] is similar to ‘my peeps’ [slang for “my friends”] in the United States,” Schuemann explains. “It’s a hip Spanish wine, and we created an icon of a chalk-drawn fork, because daily tapas specials are chalked out on boards in the restaurants in Spain. The brand fits right into the lifestyle of millennials and the way they like to sample foods and wine.” The price point of $8.99 also made it very attractive to a younger audience.
Tapeña was launched in 2008. More than 50,000 cases were shipped in the first 16 months it was on the market. In 2009, depletions (sales by distributors to retail clients) were up 20 percent, which Schuemann says is an impressive achievement considering the economic climate and the number of new Spanish wine brands introduced during the same timeframe. The trend continued in 2010, according to Schuemann, with Tapeña ranking in the top 10 per volume Spanish table wines.
Millennials also have strong opinions that brands need to be socially responsible. More recently, CF Napa redesigned Clif Family Wines
’ The Climber brand, another favorite among millennials and others with active outdoor lifestyles, for more shelf impact. And in addition to a traditional wine bottle, Schuemann was able to convince the winery management to offer The Climber in an Astrapouch. “It was perfect for the demographic, because they ski and hike and they can put the pouch in a backpack, take it on camping trips or take it to the beach and other venues where you can’t take glass,” Schuemann says. “It turns out sales of The Climber in Astrapouch are far outpacing its sales in glass bottles. It’s interesting, because you’d think there’d be a high level of skepticism.”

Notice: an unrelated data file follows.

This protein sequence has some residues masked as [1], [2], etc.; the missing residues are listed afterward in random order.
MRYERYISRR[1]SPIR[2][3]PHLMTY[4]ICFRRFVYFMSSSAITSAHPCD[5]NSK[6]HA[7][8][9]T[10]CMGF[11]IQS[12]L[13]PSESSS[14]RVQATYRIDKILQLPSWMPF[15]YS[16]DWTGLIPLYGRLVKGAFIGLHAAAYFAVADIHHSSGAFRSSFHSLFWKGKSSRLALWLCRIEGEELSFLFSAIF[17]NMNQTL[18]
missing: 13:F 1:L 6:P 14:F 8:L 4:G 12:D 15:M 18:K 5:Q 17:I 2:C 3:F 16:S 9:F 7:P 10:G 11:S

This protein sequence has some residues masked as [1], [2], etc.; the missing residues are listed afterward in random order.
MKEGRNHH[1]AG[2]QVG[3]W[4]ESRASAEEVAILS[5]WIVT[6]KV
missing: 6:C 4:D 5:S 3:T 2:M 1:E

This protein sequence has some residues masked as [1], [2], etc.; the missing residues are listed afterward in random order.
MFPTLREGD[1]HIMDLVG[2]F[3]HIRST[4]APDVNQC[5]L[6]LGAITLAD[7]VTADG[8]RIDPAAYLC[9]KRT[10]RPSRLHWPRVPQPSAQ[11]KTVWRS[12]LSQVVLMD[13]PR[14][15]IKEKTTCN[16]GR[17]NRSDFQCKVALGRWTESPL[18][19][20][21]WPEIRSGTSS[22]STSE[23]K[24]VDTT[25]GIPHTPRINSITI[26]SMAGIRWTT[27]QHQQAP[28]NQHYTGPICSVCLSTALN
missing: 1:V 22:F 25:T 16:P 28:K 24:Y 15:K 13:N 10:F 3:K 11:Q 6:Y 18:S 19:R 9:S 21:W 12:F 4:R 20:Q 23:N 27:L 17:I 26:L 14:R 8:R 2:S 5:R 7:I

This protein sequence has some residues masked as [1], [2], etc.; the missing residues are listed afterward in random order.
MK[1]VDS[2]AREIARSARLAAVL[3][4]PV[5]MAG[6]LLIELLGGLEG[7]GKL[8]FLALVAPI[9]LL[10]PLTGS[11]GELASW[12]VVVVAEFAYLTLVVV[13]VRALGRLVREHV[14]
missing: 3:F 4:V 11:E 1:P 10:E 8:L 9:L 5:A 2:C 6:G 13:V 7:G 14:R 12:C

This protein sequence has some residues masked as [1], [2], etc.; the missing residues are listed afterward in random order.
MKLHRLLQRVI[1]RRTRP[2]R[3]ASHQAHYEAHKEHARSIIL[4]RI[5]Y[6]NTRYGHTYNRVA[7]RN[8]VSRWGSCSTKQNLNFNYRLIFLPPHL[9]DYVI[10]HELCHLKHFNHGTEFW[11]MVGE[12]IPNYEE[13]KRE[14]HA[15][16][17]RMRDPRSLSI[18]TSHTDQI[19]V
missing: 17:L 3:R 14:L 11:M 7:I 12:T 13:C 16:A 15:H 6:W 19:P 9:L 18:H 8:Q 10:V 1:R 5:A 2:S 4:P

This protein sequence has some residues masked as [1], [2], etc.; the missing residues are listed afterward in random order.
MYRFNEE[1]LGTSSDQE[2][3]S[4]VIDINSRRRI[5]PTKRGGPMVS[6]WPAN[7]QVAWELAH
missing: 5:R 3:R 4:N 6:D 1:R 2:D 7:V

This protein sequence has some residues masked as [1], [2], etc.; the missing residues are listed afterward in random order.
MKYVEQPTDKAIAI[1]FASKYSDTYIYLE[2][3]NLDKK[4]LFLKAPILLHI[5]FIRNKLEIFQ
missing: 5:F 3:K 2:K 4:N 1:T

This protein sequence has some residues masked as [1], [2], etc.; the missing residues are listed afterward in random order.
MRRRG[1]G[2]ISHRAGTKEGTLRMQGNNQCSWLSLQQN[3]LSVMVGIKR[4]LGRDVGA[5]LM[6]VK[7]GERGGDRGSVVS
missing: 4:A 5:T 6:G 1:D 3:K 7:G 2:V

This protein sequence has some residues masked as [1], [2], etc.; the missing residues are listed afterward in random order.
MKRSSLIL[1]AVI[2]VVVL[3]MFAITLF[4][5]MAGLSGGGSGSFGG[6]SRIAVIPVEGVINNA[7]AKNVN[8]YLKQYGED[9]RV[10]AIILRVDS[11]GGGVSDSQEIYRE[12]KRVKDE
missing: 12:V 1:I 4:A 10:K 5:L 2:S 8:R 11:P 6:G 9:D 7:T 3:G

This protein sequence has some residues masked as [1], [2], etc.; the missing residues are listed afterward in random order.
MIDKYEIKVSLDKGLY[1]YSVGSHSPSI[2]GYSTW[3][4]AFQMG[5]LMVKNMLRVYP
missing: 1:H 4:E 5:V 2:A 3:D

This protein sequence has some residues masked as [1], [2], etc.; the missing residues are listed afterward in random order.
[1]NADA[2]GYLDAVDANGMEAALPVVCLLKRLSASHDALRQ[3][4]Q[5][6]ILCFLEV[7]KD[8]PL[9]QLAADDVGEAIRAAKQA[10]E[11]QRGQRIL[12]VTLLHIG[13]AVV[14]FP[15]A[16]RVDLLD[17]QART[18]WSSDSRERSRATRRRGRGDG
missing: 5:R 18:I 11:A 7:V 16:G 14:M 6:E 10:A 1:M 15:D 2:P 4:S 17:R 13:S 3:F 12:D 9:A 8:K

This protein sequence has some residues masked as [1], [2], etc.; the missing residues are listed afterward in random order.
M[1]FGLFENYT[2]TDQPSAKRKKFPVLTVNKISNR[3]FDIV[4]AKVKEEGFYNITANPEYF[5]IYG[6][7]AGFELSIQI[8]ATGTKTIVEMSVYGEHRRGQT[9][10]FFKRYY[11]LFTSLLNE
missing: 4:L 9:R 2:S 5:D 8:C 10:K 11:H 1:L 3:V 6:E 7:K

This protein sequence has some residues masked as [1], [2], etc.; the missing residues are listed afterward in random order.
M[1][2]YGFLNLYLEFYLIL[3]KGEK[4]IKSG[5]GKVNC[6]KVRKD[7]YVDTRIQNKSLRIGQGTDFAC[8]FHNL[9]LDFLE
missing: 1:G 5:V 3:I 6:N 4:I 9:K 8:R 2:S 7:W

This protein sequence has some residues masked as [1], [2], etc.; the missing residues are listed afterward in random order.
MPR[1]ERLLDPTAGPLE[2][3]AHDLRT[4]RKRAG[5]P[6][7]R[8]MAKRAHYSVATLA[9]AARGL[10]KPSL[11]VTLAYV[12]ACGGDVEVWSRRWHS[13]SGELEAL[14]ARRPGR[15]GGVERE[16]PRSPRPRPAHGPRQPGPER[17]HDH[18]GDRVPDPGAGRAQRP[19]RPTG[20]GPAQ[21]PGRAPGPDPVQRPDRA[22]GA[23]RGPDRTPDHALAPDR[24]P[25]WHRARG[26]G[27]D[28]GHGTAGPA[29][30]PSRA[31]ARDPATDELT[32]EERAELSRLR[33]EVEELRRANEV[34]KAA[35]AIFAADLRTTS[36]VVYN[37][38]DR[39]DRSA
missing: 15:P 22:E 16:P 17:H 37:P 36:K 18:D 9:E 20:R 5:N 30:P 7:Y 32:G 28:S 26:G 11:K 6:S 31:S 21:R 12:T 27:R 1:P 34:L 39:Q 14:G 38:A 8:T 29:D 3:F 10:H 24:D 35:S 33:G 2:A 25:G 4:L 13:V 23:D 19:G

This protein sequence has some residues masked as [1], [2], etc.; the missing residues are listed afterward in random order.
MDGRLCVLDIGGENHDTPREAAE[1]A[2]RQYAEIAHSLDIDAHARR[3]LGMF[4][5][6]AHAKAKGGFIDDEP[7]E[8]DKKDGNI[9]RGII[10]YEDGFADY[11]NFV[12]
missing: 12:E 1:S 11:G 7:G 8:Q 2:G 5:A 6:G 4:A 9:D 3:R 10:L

The back of The Climber pouch touts its virtues—it has an 80 percent lower carbon footprint than two glass bottles, uses 90 percent less waste and landfill space than its equivalent two glass bottles, is lighter in weight, can be resealed, and the wine can be consumed for one month after it’s opened (versus two days for a bottle).
“It’s a quality story as well—a great example of innovation and knowing what millennials like, then aiming a product at them,” Schuemann says. “But it doesn’t mean everyone can put their wine in an Astrapouch and millennials will buy it.”
A communications revolution
While this story has put much of the focus on marketing to millennials, there’s a bigger movement afoot. What we’re really witnessing is a cultural change in the way people communicate across all generations, Teplin says.
“My mother is in her 60s and she’s a realtor,” Teplin explains. “She just got an iPad; she’s trying to find someone to run her Facebook page. She has to do things she might not want to do at her age, but she’s thinking of different approaches. She feels the pressure from the younger generation and she knows she has to communicate in a different manner; she has to be more social, use more visuals and be online more. I think people get stuck on the millennial market but don’t think outside the box. The fastest growing group on social networks is females age 40 and over. As marketers, we need to be cognizant of all demographics.”
Schuemann couldn’t agree more. “To ignore everyone else just to market to millennials is a dangerous move,” Schuemann says. “You don’t want to alienate gen Xers and baby boomers, because quite frankly, they’re the ones with the money.”
And let’s not forget those even older than the boomers. Senior centers all over the country say their most popular classes are those that teach the elderly how to use a computer, email and the Internet.
Case in point, this writer fondly remembers something her now 85-year-old mother once said to her when she was home for a visit a few years ago: “You know, Jane, I was telling your father the other day. If we don’t die soon, we’re going to have to buy one of those computers.”